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World & Nation

The quiet man who harbored Islamic State leader Baghdadi

U.S. military strike kills Islamic State leader Baghdadi
People walk around the rubble of buildings at the site that was hit by helicopter gunfire in northern Syria. The raid by the U.S. left nine people dead, including Islamic State leader Abu Bakr Baghdadi, near the village of Barisha in Idlib province.
(Yahya Nemahy / EPA/Shutterstock)

The locals knew him as Abu Mohammed Salama, an animal feed wholesaler who lived in a compound on the edge of Syria’s border with Turkey, on the outskirts of a town called Barisha. Salama was friendly enough, residents said Monday, but mostly kept to himself.

So they were surprised to learn about his secret life as the commander of an extremist group affiliated with Al Qaeda — and even more surprised to learn that he had been harboring a rival extremist, Abu Bakr Baghdadi, the founder of Islamic State.

“Who would come here — to a village with nothing?” asked Ayman Abdul Ghani, a 33-year-old medical activist working with Barisha’s local council. “Let’s be logical.”

Baghdadi died last weekend during a raid by U.S. forces on the compound in Barisha, according to President Trump and other U.S. officials. Trapped in a tunnel on the property, Baghdadi blew himself up, killing three children in the process. Salama, which was believed to have been a pseudonym for Abu Mohammed Halabi, the leader of the extremist group Guardians of the Religion, was also cut down in the raid, residents say, and his body was taken away by the special operatives.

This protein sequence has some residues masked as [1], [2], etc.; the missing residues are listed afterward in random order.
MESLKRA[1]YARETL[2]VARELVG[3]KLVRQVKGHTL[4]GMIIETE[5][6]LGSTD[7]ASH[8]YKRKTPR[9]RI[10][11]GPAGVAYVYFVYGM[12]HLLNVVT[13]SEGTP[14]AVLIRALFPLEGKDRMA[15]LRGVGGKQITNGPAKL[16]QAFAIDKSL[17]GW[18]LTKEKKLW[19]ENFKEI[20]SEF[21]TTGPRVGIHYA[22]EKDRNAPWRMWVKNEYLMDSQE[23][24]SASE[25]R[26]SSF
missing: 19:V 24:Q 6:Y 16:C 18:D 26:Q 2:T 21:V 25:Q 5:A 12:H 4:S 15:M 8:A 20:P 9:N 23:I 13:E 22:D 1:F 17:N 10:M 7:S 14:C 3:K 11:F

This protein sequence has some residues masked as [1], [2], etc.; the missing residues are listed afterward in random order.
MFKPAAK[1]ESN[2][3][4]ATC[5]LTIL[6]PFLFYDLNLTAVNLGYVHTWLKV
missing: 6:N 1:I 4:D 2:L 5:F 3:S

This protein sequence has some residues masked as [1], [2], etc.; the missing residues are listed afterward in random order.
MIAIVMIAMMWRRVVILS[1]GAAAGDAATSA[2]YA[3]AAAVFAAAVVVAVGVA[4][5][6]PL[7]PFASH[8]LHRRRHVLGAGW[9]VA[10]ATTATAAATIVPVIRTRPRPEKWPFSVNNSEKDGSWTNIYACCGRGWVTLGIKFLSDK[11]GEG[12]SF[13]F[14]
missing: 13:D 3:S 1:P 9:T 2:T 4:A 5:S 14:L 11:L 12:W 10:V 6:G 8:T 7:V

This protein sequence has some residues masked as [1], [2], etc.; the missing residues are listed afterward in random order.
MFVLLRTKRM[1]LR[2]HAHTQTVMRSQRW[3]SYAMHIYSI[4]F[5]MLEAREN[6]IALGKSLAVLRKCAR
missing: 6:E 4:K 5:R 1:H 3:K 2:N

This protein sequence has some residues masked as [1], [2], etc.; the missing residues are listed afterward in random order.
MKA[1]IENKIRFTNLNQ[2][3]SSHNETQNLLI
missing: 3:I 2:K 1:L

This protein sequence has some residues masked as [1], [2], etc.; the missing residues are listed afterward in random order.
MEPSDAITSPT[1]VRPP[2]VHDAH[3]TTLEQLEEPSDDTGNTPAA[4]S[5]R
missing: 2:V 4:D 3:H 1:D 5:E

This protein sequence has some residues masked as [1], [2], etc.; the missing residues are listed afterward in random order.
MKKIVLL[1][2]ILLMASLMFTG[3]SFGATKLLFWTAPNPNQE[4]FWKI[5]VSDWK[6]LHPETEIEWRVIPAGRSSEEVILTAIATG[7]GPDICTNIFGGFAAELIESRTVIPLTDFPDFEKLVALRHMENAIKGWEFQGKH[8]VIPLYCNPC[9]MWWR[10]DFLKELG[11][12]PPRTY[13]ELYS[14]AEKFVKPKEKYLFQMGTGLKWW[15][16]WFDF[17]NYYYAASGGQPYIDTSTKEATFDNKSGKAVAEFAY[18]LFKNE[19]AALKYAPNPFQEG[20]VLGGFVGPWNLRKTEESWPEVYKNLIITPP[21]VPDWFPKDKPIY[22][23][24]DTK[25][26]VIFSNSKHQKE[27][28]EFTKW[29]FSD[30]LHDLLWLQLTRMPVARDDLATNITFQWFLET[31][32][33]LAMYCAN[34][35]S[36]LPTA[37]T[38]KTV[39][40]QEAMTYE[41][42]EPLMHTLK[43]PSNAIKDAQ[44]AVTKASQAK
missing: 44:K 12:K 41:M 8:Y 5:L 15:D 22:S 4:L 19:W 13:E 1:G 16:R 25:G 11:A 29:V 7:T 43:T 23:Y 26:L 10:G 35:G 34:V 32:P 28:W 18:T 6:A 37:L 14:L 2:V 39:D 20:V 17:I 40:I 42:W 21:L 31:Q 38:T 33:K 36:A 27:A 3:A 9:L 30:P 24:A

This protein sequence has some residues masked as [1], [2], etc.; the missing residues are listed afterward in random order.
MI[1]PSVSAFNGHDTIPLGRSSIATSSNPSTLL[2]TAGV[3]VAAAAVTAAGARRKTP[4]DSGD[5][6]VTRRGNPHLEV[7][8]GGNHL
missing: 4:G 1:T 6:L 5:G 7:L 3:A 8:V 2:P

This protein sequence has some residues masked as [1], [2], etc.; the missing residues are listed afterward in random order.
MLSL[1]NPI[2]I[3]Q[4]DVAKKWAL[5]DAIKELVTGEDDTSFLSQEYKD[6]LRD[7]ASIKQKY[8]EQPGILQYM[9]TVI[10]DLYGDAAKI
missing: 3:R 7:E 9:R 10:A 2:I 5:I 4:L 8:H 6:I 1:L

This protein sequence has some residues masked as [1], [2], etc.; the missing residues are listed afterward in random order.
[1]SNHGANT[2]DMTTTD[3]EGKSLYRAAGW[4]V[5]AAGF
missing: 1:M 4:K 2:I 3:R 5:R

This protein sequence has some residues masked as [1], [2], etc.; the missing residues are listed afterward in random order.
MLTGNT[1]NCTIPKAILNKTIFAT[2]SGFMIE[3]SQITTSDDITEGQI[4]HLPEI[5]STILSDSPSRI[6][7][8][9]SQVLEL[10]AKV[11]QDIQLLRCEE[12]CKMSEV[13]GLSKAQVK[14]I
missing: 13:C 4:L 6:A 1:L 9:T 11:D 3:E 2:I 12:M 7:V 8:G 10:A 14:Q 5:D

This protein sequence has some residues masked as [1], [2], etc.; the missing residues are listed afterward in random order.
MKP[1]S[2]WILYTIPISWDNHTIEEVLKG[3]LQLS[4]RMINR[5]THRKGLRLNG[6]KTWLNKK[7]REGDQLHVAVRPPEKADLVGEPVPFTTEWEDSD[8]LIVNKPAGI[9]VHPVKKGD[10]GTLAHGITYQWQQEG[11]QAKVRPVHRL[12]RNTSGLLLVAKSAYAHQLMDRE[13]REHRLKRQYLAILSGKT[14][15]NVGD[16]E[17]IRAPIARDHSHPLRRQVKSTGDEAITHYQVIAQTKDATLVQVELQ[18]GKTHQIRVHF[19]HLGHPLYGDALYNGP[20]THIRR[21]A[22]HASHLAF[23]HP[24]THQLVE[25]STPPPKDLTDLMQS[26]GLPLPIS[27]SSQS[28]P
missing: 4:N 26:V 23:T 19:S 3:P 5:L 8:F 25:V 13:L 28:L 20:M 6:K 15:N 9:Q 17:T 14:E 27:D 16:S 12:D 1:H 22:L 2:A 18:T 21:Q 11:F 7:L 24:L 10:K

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In the aftermath of the raid, questions remain about how Baghdadi came to the squat compound, where Salama had lived with his eight children for three years.

Barisha, about 30 miles west of the city of Aleppo and a few miles south of the border with Turkey, had largely escaped the punishing air campaign waged by Syrian and Russian warplanes over northern Syria in recent years, mostly because it was so unimportant.

That quiet was punctured just before 11 p.m. Saturday, when helicopters swarmed over Salama’s house. Rapid cracks of machine-gun fire and tracer rounds flared in the sky.

“There was just shooting everywhere. We heard someone on the ground shooting at the helicopters, then they responded. We just started panicking,” said Alaa, a 33-year-old worker with the local council who gave only his first name for fear of reprisals.

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Though Alaa’s house was more than 400 yards away, when he went to his window to see what was happening, a bullet pierced the thick frosted glass, smacked into a picture hanging on the wall and sent a shower of shards on his children.